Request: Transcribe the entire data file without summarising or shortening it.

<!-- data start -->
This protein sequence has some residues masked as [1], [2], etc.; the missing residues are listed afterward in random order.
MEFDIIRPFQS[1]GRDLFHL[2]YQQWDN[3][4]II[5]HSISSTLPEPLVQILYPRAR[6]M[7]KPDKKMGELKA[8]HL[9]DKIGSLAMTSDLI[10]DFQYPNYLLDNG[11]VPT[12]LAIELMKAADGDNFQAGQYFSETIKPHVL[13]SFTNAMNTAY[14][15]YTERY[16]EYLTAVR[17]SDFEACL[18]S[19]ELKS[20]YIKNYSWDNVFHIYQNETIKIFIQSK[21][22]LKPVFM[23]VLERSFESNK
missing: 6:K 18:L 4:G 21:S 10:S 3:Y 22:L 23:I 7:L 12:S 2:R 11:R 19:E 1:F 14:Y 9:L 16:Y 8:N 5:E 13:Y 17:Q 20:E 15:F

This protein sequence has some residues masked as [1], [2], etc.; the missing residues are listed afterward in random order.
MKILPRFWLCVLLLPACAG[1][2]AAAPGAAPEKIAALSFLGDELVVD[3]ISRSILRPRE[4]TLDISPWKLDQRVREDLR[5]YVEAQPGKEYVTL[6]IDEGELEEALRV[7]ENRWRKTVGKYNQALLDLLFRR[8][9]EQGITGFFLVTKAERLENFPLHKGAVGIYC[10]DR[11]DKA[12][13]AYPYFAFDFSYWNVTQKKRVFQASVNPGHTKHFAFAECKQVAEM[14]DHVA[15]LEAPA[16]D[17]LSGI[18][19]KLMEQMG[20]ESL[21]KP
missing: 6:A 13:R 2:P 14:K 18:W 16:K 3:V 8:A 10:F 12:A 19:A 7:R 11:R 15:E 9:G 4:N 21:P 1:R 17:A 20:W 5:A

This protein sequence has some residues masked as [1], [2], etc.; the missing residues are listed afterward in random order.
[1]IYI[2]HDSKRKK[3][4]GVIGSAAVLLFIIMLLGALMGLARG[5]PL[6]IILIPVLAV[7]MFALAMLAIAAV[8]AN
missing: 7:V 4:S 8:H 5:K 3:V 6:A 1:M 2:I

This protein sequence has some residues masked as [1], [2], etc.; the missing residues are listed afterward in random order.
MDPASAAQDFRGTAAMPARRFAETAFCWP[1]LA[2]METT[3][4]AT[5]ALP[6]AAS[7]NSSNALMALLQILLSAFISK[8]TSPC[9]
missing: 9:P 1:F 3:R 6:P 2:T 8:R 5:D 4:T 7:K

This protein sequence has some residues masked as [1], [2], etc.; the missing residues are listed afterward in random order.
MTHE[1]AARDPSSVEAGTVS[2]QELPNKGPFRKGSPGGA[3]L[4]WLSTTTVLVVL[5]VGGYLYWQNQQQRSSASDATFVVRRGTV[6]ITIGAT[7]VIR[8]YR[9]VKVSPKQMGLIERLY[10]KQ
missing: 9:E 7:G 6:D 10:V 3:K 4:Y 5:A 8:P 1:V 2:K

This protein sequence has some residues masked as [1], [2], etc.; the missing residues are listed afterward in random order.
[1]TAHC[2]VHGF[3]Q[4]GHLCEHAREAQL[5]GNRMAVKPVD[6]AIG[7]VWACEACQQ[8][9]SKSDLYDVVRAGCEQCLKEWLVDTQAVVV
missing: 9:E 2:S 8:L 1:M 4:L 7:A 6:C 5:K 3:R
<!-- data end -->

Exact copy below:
This protein sequence has some residues masked as [1], [2], etc.; the missing residues are listed afterward in random order.
MEFDIIRPFQS[1]GRDLFHL[2]YQQWDN[3][4]II[5]HSISSTLPEPLVQILYPRAR[6]M[7]KPDKKMGELKA[8]HL[9]DKIGSLAMTSDLI[10]DFQYPNYLLDNG[11]VPT[12]LAIELMKAADGDNFQAGQYFSETIKPHVL[13]SFTNAMNTAY[14][15]YTERY[16]EYLTAVR[17]SDFEACL[18]S[19]ELKS[20]YIKNYSWDNVFHIYQNETIKIFIQSK[21][22]LKPVFM[23]VLERSFESNK
missing: 6:K 18:L 4:G 21:S 10:S 3:Y 22:L 23:I 7:L 12:S 2:R 11:R 19:E 1:F 14:Y 9:L 16:Y 8:N 5:E 13:Y 17:Q 20:E 15:F

This protein sequence has some residues masked as [1], [2], etc.; the missing residues are listed afterward in random order.
MKILPRFWLCVLLLPACAG[1][2]AAAPGAAPEKIAALSFLGDELVVD[3]ISRSILRPRE[4]TLDISPWKLDQRVREDLR[5]YVEAQPGKEYVTL[6]IDEGELEEALRV[7]ENRWRKTVGKYNQALLDLLFRR[8][9]EQGITGFFLVTKAERLENFPLHKGAVGIYC[10]DR[11]DKA[12][13]AYPYFAFDFSYWNVTQKKRVFQASVNPGHTKHFAFAECKQVAEM[14]DHVA[15]LEAPA[16]D[17]LSGI[18][19]KLMEQMG[20]ESL[21]KP
missing: 6:A 13:R 2:P 14:K 18:W 16:K 3:V 8:A 10:F 12:A 19:A 7:R 11:R 15:E 9:G 4:N 21:P 1:R 17:A 20:W 5:A

This protein sequence has some residues masked as [1], [2], etc.; the missing residues are listed afterward in random order.
[1]IYI[2]HDSKRKK[3][4]GVIGSAAVLLFIIMLLGALMGLARG[5]PL[6]IILIPVLAV[7]MFALAMLAIAAV[8]AN
missing: 7:V 4:S 8:H 5:K 3:V 6:A 1:M 2:I

This protein sequence has some residues masked as [1], [2], etc.; the missing residues are listed afterward in random order.
MDPASAAQDFRGTAAMPARRFAETAFCWP[1]LA[2]METT[3][4]AT[5]ALP[6]AAS[7]NSSNALMALLQILLSAFISK[8]TSPC[9]
missing: 9:P 1:F 3:R 6:P 2:T 8:R 5:D 4:T 7:K

This protein sequence has some residues masked as [1], [2], etc.; the missing residues are listed afterward in random order.
MTHE[1]AARDPSSVEAGTVS[2]QELPNKGPFRKGSPGGA[3]L[4]WLSTTTVLVVL[5]VGGYLYWQNQQQRSSASDATFVVRRGTV[6]ITIGAT[7]VIR[8]YR[9]VKVSPKQMGLIERLY[10]KQ
missing: 9:E 7:G 6:D 10:V 3:K 4:Y 5:A 8:P 1:V 2:K

This protein sequence has some residues masked as [1], [2], etc.; the missing residues are listed afterward in random order.
[1]TAHC[2]VHGF[3]Q[4]GHLCEHAREAQL[5]GNRMAVKPVD[6]AIG[7]VWACEACQQ[8][9]SKSDLYDVVRAGCEQCLKEWLVDTQAVVV
missing: 9:E 2:S 8:L 1:M 4:L 7:A 6:C 5:K 3:R